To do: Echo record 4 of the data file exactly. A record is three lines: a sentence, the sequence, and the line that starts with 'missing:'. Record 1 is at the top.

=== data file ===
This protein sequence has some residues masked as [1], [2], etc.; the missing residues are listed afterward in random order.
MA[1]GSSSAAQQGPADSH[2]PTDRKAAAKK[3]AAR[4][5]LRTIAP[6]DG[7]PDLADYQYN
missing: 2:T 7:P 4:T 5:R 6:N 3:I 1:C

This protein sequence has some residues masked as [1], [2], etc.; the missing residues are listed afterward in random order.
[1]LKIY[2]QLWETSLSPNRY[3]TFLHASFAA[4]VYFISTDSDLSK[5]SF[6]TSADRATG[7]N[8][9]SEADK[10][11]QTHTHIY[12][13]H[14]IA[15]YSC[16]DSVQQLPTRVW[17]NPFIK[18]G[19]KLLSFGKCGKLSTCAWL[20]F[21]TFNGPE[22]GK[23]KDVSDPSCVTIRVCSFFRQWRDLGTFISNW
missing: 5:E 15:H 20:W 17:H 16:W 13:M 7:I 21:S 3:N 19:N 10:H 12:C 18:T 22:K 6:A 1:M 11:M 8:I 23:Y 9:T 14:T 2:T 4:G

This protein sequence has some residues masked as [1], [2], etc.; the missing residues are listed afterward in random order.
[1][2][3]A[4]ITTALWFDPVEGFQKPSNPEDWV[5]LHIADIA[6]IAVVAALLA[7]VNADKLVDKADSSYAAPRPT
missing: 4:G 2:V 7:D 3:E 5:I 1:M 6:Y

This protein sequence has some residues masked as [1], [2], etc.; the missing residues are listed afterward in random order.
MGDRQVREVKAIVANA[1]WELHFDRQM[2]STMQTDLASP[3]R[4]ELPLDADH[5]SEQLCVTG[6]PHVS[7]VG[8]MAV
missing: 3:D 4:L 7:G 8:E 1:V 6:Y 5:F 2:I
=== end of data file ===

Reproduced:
This protein sequence has some residues masked as [1], [2], etc.; the missing residues are listed afterward in random order.
MGDRQVREVKAIVANA[1]WELHFDRQM[2]STMQTDLASP[3]R[4]ELPLDADH[5]SEQLCVTG[6]PHVS[7]VG[8]MAV
missing: 3:D 4:L 7:G 8:E 1:V 6:Y 5:F 2:I